Chart 2 shows that the broad-based hedge fund index has had low volatility and correlation compared to the S&P 500 index. And the 36-month moving average performance in chart 3 reinforces our observation regarding the broad-based hedge fund index having lower volatility than the S&P 500.
Our proposition here is that an algo-driven hedge fund, which successfully marries skills in financial investments and computer science along with big data, could be the solution to the institutional investor’s quest for low correlations and stability in both returns and human capital.
The “robo CIO”
An algo fund is attractive for a number of reasons. Programme-driven strategies are systematic and disciplined. Those within scope are strategies based on sound academic research and science and which have been backtested and stress-tested over multiple market cycles to yield stable risk-adjusted returns, or alpha.
Such strategies preclude the “key man” risk issue, where the loss of a key person could affect confidence in – and hence result in the outflow of assets from – the hedge fund. All that matters for the firm’s business continuity is that a team of well-trained financial economists, computer scientists and big data analysts can translate investment research into a set of profitable hedge fund trading strategies using computer programmes.
Once this is achieved, there will also be consistent and systematic application of the algorithmic process globally, irrespective of investment universe, region, industry and/or employee location.
This may sound like a scene out of a Hollywood science fiction movie, but the chief investment officer (CIO) of such a hedge fund is also an algo. The “robo-CIO” dispassionately and scientifically selects the most optimal risk-adjusted strategies, constructs portfolios, controls leverage, creates the lowest-cost execution and trading strategies using state-of-the-art order management systems, and manages portfolio risk. Human intervention is only a last resort.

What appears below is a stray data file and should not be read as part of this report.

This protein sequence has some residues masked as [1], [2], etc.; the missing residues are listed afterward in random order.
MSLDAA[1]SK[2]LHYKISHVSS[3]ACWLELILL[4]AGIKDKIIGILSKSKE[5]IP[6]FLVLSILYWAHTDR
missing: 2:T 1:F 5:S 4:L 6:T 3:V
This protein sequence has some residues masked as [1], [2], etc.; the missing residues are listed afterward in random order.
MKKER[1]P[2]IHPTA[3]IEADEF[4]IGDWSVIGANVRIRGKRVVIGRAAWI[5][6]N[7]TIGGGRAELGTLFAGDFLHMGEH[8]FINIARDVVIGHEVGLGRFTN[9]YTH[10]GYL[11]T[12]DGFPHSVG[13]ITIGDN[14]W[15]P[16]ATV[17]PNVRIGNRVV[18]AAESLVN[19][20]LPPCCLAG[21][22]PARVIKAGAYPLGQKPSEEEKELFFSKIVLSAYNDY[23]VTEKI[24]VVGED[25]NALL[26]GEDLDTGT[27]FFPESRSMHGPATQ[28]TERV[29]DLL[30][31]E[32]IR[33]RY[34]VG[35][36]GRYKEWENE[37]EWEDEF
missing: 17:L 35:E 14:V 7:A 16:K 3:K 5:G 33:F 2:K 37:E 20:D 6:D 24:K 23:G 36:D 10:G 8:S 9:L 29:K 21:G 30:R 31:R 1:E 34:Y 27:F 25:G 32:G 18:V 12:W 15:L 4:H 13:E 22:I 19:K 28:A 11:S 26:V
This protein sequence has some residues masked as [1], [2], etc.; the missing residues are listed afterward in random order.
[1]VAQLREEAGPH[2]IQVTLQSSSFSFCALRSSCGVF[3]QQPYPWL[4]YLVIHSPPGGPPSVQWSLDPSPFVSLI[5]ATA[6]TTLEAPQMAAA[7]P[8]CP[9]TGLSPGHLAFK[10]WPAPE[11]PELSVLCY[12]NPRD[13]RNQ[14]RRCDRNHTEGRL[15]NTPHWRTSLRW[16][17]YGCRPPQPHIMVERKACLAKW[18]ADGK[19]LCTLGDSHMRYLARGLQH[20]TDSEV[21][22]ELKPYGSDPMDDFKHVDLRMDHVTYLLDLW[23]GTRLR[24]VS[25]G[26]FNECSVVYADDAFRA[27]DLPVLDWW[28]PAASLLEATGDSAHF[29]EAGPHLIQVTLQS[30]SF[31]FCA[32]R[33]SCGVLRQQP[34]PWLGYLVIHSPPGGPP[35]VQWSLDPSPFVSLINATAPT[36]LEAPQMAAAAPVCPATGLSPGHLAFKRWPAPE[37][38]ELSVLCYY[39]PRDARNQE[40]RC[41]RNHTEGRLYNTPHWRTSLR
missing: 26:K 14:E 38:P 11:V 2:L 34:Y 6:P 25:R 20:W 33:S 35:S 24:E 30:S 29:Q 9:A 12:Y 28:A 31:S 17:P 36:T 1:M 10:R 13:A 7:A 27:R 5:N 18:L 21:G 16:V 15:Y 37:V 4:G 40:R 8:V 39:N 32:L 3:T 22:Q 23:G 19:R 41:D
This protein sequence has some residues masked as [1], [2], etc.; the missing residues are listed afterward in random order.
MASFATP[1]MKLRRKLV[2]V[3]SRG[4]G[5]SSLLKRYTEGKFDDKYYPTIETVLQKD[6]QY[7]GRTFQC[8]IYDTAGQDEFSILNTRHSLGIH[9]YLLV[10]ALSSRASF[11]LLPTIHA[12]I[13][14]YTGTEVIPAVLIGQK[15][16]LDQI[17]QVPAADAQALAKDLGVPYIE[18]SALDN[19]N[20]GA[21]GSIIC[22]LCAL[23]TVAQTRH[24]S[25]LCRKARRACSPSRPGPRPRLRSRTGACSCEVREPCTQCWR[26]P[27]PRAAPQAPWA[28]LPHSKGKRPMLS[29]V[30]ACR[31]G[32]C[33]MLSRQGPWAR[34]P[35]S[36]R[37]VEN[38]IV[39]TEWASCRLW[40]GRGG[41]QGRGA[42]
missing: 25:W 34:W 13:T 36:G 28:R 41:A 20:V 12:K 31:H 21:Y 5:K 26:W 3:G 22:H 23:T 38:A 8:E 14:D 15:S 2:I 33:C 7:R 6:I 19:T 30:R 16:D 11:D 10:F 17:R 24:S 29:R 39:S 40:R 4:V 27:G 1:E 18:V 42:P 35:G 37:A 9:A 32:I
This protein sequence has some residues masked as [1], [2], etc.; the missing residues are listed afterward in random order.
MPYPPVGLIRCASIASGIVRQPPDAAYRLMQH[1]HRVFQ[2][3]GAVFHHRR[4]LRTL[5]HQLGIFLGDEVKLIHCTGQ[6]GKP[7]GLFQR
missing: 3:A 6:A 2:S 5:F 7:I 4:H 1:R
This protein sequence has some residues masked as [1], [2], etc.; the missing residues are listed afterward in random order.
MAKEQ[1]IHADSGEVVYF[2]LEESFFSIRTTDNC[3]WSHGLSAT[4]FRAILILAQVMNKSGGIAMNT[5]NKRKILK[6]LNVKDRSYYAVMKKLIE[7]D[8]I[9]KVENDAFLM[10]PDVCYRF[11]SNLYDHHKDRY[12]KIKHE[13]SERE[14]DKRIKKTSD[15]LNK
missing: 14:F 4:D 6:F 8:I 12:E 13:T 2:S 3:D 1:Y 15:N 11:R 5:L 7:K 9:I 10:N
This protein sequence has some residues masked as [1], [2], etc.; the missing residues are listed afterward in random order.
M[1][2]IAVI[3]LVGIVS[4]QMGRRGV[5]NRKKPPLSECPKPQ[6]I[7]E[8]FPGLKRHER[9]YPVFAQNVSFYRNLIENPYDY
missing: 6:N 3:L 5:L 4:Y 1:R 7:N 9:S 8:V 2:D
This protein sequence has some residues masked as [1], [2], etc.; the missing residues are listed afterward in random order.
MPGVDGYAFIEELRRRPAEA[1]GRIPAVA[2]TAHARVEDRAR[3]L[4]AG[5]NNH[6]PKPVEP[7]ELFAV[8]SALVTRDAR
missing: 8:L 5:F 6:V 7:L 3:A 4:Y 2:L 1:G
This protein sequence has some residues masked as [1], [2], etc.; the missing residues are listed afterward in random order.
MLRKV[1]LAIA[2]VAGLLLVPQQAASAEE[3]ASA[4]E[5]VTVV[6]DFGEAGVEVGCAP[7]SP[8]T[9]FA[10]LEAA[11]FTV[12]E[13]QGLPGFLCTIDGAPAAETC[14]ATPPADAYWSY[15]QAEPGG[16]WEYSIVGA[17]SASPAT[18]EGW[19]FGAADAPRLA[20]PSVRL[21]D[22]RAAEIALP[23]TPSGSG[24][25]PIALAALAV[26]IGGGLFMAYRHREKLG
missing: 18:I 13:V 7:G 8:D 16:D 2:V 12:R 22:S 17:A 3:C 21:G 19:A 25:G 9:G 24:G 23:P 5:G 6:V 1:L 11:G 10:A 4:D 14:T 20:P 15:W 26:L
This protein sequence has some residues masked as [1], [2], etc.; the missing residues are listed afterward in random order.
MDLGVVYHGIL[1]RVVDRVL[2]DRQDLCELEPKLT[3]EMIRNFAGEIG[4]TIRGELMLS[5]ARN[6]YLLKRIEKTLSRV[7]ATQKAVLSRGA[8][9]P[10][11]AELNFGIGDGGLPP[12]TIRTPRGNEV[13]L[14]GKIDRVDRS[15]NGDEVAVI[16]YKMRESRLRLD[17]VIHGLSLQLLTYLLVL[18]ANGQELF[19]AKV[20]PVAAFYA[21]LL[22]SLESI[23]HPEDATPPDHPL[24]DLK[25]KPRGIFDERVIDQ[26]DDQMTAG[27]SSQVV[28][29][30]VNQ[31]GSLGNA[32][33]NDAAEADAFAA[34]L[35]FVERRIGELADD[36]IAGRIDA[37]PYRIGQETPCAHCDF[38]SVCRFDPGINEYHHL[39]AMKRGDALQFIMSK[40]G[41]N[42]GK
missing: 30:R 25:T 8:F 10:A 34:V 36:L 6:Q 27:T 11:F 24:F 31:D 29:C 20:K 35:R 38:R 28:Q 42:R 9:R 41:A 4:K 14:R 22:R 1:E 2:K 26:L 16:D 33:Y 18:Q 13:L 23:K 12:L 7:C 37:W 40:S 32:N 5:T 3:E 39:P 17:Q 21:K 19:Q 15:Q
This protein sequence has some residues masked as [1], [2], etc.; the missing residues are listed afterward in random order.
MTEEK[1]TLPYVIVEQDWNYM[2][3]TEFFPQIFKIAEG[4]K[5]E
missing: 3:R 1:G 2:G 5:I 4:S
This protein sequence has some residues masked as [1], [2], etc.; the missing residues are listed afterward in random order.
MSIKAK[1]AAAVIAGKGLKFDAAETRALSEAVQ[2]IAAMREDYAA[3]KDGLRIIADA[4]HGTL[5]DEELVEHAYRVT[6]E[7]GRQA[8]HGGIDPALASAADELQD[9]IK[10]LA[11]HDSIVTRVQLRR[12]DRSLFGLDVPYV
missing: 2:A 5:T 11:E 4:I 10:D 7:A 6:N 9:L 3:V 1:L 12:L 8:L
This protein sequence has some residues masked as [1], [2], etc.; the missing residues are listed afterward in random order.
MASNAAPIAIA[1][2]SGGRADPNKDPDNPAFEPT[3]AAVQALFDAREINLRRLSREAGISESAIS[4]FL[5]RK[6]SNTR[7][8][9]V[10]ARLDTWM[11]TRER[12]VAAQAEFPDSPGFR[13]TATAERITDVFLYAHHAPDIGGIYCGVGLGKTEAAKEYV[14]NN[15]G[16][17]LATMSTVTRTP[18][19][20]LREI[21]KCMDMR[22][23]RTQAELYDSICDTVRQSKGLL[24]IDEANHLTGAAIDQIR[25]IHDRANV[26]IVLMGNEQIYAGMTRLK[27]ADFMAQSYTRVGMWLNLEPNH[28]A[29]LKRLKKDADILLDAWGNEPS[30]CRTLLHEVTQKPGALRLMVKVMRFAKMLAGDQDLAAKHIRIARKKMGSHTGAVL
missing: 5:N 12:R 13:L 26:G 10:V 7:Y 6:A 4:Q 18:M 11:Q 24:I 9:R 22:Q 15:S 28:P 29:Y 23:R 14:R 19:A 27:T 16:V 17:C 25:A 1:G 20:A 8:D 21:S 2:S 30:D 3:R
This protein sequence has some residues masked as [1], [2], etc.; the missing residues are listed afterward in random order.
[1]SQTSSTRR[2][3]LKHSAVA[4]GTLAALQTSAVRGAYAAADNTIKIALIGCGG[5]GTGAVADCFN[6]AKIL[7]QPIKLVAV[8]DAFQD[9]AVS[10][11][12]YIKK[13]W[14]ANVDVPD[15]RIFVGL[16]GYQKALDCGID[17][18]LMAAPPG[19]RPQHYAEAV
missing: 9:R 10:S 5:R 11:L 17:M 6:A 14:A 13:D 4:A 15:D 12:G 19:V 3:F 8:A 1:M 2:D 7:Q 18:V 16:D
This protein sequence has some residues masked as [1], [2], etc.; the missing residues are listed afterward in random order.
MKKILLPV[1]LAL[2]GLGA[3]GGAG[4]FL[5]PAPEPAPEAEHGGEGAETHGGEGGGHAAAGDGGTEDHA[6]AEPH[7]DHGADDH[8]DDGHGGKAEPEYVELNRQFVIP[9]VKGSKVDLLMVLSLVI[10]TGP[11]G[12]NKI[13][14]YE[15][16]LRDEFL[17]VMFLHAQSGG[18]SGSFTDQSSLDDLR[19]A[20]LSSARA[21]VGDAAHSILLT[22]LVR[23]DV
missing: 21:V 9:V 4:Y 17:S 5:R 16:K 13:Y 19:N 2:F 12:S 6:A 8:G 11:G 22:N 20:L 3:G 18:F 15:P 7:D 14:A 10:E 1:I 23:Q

Meanwhile, humans are freed up to continually test new research ideas and strategies, refine and update the process, ensure compliance with the regulatory authorities, and perform client-facing activities of a humanoid nature.
Customisation is easy
An attendant benefit of algos is that fund subscriptions and redemptions – and therefore, fund openings and closures – are driven by systematic, process-driven programmes and algorithms. An algo fund, hence, will never become “too large” or take on opportunities unless the risk-adjusted alpha still exists. In other words, it will not be a consequence of capital inflows.
Finally, the customisation of portfolios to an investor’s desires and needs is a cinch using algos. This includes incorporating client-specific considerations concerning sustainable and responsible investing, be it environmental, social and governance, principles for responsible investments, sustainable development goals, taxes, compliance with shariah law in the case of Islamic bonds or sukuk, and so on.
For owners of long-term capital looking for hedge fund strategies that are systematic and disciplined, that can be customised for lower volatility and leverage, and automatically screened for quality, sustainability, “greening” and other criteria they care about deeply, the time of algo-driven hedge funds has probably arrived.
* Joseph Cherian is practice professor of finance at Singapore’s NUS Business School and academic adviser to Asia Asset Management. Manish Sansi is co-founder of Xen Capital and founder of Algante, a quant artificial intelligence research firm.